Second: The ancient rabbis taught that each home should be a Mikdash Me’at - a microcosm of the Temple in Jerusalem, a place of safety, warmth, compassion and positive values. Much of my teaching and programming over the next year will focus on helping you transform your home into a more sacred place and reaching out beyond TBZ to those who need our help to find a home that one day they can transform into a Mikdash Me’at. We will also be looking internally to see how our TBZ home can be more of a Mikdash Me’at - a place of safety, warmth, compassion and postivie values. Here is a 9-point definition of what I hope to help you create.

 “How to Construct A Mikdash Me'At mikdash me'at” by Ozzie Nogg 
1. To transform the home into sanctuary what you have is not as important as how you behave. 
2. To qualify as a mikdash me'at, a home must be a place of safety, comfort and refuge, where the hungry find food, the weary find rest and the stranger finds warmth and welcome. In order to be a true mikdash me'at, a home must be a place where many voices are allowed to sing - in harmony or in disagreement.
3. When erecting a mikdash me'at, place it on a solid foundation of compassion, generosity, humility and positive values. Trust and the ability to forgive are also critical building blocks.
4. To make a home a mikdash me'at you must take nothing for granted. When you rise up, give thanks for the new day and the opportunities it brings. When you lie down, give thanks for the day that is past and the lessons it taught you.
5. A mikdash me'at is built on respect - for spouses, partners, parents and children. In a little sanctuary there must also be respect for the people who work in the home. Pay them fairly. Treat them kindly.
6. Remember. Hospitality is as important as divine worship. In a mikdash me'at, food is happily shared with others. At the table, speak words of wisdom and support. Do not gossip. Even if you are alone, be not distracted by television during meals.
7. To qualify as a mikdash me'at, a home must be a place where each family member is appreciated, considered special, and encouraged to grow and learn in different ways. Listen to others with an open heart.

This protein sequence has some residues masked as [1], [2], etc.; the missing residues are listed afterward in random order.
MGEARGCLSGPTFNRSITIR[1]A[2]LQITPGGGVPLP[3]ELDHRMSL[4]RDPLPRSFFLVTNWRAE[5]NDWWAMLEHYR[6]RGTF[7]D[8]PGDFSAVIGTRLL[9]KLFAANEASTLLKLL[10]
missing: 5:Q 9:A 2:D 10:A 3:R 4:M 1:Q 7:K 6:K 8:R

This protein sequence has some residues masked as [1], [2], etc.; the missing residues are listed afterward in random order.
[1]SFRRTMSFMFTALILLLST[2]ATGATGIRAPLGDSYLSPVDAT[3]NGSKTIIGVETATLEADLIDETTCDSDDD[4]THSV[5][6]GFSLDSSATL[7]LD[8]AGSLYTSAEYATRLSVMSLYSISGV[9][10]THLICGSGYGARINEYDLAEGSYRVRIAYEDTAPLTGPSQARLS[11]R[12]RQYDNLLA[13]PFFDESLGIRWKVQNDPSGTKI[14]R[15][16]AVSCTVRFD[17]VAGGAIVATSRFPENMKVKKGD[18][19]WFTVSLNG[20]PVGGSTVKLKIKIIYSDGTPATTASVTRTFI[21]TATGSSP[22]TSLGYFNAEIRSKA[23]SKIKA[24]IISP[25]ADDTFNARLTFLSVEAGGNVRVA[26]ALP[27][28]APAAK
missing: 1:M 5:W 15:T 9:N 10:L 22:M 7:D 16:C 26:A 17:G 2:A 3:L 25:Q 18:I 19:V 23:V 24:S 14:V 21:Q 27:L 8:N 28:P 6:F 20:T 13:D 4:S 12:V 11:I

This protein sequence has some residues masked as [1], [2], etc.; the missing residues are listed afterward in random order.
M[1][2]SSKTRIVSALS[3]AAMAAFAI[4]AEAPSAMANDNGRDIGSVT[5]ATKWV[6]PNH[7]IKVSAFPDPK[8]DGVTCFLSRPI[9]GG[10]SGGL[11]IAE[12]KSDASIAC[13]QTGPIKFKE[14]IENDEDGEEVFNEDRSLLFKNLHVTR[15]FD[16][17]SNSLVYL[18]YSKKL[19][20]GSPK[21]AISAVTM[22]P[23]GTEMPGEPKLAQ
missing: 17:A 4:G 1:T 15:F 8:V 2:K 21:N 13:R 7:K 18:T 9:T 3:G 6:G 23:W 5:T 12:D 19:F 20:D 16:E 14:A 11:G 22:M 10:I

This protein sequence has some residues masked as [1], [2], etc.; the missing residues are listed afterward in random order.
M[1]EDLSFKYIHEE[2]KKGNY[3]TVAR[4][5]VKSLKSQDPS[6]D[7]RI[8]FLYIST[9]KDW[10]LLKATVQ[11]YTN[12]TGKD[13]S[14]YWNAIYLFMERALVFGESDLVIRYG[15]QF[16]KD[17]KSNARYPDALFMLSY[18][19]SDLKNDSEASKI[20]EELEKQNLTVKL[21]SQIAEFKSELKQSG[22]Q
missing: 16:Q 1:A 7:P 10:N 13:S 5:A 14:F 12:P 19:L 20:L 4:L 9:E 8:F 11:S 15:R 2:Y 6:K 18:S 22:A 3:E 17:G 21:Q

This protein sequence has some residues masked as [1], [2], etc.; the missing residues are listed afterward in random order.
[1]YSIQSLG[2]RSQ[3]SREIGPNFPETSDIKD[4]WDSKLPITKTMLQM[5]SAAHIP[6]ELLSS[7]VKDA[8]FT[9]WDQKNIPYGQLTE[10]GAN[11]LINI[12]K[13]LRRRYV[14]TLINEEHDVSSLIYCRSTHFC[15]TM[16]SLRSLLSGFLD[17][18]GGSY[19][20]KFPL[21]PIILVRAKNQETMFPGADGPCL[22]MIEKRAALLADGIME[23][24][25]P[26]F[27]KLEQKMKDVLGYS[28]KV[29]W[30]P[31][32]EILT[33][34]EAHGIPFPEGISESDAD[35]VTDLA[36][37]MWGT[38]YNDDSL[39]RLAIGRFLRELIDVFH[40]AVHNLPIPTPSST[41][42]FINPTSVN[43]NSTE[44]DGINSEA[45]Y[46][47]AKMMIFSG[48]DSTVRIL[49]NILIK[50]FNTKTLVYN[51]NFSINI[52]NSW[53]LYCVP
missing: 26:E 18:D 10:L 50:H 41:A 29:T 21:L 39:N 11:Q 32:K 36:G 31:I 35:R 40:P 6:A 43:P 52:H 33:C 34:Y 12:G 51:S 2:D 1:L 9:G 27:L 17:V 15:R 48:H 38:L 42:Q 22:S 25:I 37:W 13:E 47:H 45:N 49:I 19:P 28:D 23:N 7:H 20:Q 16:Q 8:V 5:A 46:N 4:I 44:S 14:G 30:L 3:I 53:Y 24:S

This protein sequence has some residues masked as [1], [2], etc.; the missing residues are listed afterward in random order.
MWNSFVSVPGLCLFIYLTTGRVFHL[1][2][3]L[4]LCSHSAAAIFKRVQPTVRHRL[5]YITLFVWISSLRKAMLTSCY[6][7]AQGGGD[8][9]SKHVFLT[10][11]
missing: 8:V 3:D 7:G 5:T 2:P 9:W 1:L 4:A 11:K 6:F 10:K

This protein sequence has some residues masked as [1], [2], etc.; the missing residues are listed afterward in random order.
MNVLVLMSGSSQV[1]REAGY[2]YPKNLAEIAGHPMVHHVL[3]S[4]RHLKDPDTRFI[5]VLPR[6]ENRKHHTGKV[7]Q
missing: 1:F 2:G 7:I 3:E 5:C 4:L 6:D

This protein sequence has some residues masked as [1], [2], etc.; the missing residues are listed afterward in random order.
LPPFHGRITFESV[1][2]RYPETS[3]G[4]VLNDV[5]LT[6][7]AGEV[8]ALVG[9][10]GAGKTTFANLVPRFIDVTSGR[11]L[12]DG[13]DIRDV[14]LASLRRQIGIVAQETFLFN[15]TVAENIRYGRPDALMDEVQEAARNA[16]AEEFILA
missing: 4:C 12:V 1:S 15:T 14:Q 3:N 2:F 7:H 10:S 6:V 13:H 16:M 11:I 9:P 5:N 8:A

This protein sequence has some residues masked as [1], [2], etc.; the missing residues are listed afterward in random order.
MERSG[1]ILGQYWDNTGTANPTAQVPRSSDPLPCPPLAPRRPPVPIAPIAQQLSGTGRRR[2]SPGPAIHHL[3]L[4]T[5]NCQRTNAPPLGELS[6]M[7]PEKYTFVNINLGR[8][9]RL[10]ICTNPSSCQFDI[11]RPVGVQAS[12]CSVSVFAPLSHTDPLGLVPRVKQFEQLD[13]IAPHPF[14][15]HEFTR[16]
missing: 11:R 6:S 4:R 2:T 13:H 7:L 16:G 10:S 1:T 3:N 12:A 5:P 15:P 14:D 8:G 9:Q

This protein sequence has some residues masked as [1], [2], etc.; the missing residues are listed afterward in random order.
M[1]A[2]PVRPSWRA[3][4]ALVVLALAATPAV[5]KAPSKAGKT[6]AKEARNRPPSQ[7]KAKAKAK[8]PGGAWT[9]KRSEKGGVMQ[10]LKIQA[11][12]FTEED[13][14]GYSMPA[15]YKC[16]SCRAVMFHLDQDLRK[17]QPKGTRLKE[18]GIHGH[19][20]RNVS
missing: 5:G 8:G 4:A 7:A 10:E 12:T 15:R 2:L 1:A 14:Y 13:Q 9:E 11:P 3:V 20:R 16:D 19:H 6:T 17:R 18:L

8. To be approved as a certified mikdash me'at, a home must be insulated against rough weather with a protective layer of peace - shalom bayit - if not every day, then surely on Shabbat. On this one day, at least, you must shut out the stress and cares of the world. Replace tension and argument with words of sweetness and love.
9. When building a mikdash me'at, begin now, and proceed with joy.

Third: Across the American Jewish community people are asking: “Where are the men?” This year I will be hosting a new group aimed at men: “Drash and Draught” - a men’s study group which will look at ways Judaism teaches us, in the words of Rabbi Dan Polish, to “Mentch Up”. 

Fourth: Also in the realm of outreach - I have invited the Jewish Outreach Institute to come to TBZ to work with our entire staff and others to teach us how to be even more open, welcoming and inclusive than we all ready are. They will also be evaluating our written and electronic materials and presence on the web. JOI has worked with dozens of congregations to help them fulfill Isaiah’s vision, which is our vision: “My house shall be a house of prayer for all peoples.”

The first of our program initiatives from JOI will be the implementation of a Grandparents Circle. This program, which will be led by our member and teacher Marcia Valente, is designed to help grandparents be a positive Jewish presence for their grandchildren, WITHOUT impinging on their children’s perogotive as parents.

Fifth: Celebration - On July 17, 1810 the first Reform service was held in Germany. That means this summer on the Shabbat of July 16th and 17th, we celebrate the 200th anniversary of the beginning of Reform Judaism. Rabbi Green and Cantorial Intern Myers will mark the occasion at services that Shabbat and throughout the year we will focus on this anniversary. As a part of observing this milestone, I will be teaching a class on Reform Judaism at Temple Beth Tzedek and Rabbi Perry Netter from Beth Tzedek will teach a class on Conservative Judaism at TBZ. Rabbi Netter and I are committed to deepening the connection between our congregations, the oldest and strongest in Western New York.

In addition, 2010 marks the 100th anniversary of our Women of Reform Judaism/Sisterhood. With everything Sisterhood has done to support and enhance our congregation one might even think it existed before the congregation. This year we will not only celebrate Sisterhood’s history of commitment to TBZ but also thank them for their ongoing vision and support as they are providing us with the resources to renovate the Sisterhood Chapel into a modern, even more spiritual worship space.

And Sixth: As the board resolution says, we want to involve more of you in the planning and decision making here at TBZ. In his commentary on this week’s Torah portion, Korach, my teacher Rabbi Herb Bronstein writes: “synagogue affiliation has two modes: Taking and giving... In our own lives we have to ask: ‘Are we takers or givers?’” That you are committed to TBZ and its future is evidenced not just by your presence here but that you are members of our congregational family. In most congregations, after the last child becomes Bar or Bat Mitzvah a large number of households quit the temple. Not at TBZ. Our members, you, are not simply takers, using our services and then leaving the rest of us behind. TBZ is a special place. You stay and you give so that others can come and stay as well. You know you own this congregation. Be like Eldad and Medad. Continue to make your voices heard in ways that will help TBZ remain the Jewish light of Western New York and be able to shine its light even further and brighter.